A SearchMidmarketSecurity.com reader asks our resident security expert Tom Chmielarski, "When disk sizes were much smaller, dynamic paging files made sense. But now that the drives are larger, a fixed size swap file
makes more sense to avoid disk fragmentation. Are there similar considerations for virtual hard drives (VHD)? Are virtual hard disk defragment tools needed?
Although your question relates to performance more than security, let's start with a quick explanation of fragmentation for anyone who doesn't know what is really meant by this common IT term.
A file system, generically speaking, works by having an index of files --the Master File Table in NTFS , a Windows file system, for example -- that lists all the files it contains. Each of those files is stored in one or more disk clusters, which are each a collection of segments, or sectors, of the physical medium.
The index includes basic attributes of a file, such as the name and time stamps, and a listing of all clusters allocated to the file. Ideally the clusters for a file will be allocated sequentially to minimize the amount of repositioning of the drive heads(s) as the platters, the physical components that store data, are read. As a drive is filled, or a file is appended and modified, the clusters assigned will be increasingly non-contiguous, which will degrade performance . Fragmentation, operationally, can cause slow disk access times.
Although the analogy is not perfect, it is reasonable to compare this process to the spiraled line of a record: You want the data to be all together, not scattered across the record. The process of defragmentation rearranges file contents to make the files as contiguous as possible.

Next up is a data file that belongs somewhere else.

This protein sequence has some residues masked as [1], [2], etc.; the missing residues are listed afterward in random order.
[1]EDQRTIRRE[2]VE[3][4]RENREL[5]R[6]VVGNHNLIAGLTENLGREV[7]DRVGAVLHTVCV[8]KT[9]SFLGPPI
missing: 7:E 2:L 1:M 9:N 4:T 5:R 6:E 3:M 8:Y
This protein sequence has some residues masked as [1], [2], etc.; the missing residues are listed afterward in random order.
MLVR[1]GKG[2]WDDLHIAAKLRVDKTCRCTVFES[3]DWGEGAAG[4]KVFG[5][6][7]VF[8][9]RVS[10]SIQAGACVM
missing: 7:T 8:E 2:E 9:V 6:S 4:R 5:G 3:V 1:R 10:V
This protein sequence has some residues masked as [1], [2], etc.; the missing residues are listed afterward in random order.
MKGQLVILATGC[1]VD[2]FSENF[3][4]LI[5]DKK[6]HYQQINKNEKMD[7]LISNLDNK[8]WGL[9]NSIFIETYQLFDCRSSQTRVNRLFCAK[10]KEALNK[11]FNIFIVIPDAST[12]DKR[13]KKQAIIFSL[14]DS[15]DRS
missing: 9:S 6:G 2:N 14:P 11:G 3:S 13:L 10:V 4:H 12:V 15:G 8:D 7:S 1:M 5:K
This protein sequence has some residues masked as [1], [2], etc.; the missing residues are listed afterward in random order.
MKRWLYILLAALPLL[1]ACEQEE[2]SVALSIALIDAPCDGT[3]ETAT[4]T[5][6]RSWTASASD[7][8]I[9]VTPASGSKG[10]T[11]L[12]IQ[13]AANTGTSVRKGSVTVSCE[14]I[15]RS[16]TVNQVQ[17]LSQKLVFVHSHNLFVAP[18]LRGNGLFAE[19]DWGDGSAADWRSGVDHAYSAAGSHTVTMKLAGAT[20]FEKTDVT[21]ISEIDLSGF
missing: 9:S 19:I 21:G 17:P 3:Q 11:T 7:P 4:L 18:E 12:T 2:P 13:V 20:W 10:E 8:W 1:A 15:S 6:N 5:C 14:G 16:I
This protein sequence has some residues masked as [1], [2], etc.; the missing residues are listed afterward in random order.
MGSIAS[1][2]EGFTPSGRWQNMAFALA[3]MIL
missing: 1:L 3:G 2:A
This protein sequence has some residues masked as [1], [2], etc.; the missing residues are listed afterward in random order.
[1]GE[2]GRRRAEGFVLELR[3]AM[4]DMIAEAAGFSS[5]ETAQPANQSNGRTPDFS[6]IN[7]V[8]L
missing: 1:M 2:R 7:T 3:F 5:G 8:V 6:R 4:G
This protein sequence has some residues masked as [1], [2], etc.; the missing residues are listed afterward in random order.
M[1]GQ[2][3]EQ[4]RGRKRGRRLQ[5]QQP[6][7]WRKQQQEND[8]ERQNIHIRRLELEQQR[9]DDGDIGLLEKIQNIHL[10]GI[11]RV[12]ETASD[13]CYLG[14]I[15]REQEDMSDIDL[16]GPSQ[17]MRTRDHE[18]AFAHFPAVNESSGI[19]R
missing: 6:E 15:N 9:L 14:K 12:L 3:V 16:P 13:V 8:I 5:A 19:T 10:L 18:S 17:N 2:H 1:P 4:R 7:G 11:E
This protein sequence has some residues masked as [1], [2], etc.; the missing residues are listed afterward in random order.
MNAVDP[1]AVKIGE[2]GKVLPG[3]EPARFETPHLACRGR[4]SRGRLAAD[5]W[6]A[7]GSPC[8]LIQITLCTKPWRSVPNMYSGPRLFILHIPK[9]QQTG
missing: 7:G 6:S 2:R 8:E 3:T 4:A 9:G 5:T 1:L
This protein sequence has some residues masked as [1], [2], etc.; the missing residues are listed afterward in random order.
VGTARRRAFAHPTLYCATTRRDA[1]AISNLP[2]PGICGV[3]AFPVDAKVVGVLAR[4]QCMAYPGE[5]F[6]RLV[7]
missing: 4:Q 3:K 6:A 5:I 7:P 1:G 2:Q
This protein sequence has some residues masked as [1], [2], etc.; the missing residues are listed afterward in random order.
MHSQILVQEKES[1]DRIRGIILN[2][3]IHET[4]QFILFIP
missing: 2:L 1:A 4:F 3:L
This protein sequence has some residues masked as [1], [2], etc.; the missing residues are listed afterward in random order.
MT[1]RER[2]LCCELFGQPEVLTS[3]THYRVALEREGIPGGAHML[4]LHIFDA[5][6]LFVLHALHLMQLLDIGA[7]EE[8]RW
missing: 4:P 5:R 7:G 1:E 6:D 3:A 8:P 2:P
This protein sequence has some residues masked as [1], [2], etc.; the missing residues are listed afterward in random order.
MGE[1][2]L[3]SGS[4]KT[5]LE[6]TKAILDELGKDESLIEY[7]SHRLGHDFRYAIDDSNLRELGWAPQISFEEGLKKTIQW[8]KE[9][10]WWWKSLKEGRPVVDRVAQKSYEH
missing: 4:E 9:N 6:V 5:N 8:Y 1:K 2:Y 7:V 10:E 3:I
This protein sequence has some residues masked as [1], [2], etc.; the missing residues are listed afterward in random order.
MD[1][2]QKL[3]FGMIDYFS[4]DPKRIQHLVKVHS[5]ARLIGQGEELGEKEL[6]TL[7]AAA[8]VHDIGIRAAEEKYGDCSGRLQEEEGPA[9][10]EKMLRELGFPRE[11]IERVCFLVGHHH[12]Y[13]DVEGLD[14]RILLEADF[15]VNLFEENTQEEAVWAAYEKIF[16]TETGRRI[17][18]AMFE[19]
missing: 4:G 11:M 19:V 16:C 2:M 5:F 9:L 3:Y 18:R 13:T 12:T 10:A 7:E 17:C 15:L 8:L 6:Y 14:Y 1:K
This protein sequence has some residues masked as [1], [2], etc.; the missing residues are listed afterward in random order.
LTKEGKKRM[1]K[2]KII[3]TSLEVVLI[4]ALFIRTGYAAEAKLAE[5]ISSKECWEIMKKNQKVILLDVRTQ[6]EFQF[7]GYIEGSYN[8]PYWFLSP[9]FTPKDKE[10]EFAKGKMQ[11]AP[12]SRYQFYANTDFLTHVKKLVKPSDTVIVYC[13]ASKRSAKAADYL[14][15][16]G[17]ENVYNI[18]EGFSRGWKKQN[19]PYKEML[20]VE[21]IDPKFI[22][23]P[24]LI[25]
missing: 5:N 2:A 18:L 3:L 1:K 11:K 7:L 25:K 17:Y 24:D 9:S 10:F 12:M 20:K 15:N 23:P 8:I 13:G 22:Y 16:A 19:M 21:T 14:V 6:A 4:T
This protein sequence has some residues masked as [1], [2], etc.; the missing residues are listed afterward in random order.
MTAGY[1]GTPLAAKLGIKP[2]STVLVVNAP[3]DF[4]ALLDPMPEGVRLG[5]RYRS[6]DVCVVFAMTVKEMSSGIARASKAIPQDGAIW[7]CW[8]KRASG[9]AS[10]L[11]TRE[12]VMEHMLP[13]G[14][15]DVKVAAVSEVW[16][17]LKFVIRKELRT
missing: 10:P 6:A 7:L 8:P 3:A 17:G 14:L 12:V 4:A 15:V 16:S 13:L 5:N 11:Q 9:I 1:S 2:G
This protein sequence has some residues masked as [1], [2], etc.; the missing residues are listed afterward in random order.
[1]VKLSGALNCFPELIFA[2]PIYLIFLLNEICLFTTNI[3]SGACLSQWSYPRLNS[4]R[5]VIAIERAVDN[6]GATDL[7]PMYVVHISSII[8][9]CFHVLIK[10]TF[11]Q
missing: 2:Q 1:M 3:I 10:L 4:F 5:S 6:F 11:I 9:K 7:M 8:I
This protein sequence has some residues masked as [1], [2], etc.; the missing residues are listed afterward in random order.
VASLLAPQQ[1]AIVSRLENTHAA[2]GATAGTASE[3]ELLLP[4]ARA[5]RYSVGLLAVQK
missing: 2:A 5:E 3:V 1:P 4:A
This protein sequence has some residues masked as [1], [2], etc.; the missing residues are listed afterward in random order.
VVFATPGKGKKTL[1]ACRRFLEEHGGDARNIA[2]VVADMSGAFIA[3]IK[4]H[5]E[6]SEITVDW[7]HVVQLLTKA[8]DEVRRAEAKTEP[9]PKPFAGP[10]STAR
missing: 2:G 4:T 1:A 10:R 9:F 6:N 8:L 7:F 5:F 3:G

With a virtual hard drive (VHD), you have the opportunity for fragmentation at the host level (the file system storing the virtualized disk file(s)) and also at the guest level, within the virtualized disk itself. A very similar situation occurs with databases; the physical file(s) can be fragmented across the disk(s) and the database structure can be fragmented within those file(s). In SQL server terms, this is referred to as internal and external fragmentation.
Thus the short answer to your question is "yes," fragmentation can be a problem for virtual disks. It's best to allocate the full virtual disk size in advance, rather than grow it. Doing so will minimize the fragmentation of the physical file. The file system within the virtual disk can still get overly fragmented even if the physical file (VHD) is not. Realistically, though, fragmentation will have minimal operational impact unless the virtual systems have modified many of the files on disk.
Let's, for example, consider a virtualized Web server that generates and serves dynamic pages that use data stored in a database on another server. The primary function of this Web server does not involve making many changes to the local disk (virtual or otherwise) and mostly needs to retrieve, process and render data for Web users. The speed of the server's disk is a minimal consideration (but not irrelevant) since that function is not dependant on large, sequential file reads or writes.
Because there are essentially two layers of fragmentation, you'll need to use disk defragment tools at both the physical and virtualized layers. The physical VHD file will be locked while the guest is active, so you probably cannot defragment the physical file while the guest is running. With the guest suspended or stopped, you can run your normal defragmentation product of choice. Depending on your virtualization implementation, you may be able to effectively defragment by simply moving the virtualized host to an alternative server, creating a new VHD file (which should not be very fragmented) on the alternative server in the process.
Within the guest, you can run any standard of the standard disk defragment tools, such as the one built in to Windows, and the guest will defragment the virtual disk. Lastly, some virtualization products, such as VMWare Workstation, have a built-in defragmentation tools for the virtual disks: You can select a VHD and then use the Defragment option from within the virtual settings editor.
Tom Chmielarski is a senior consultant with GlassHouse Technologies, Inc.
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This was first published in September 2010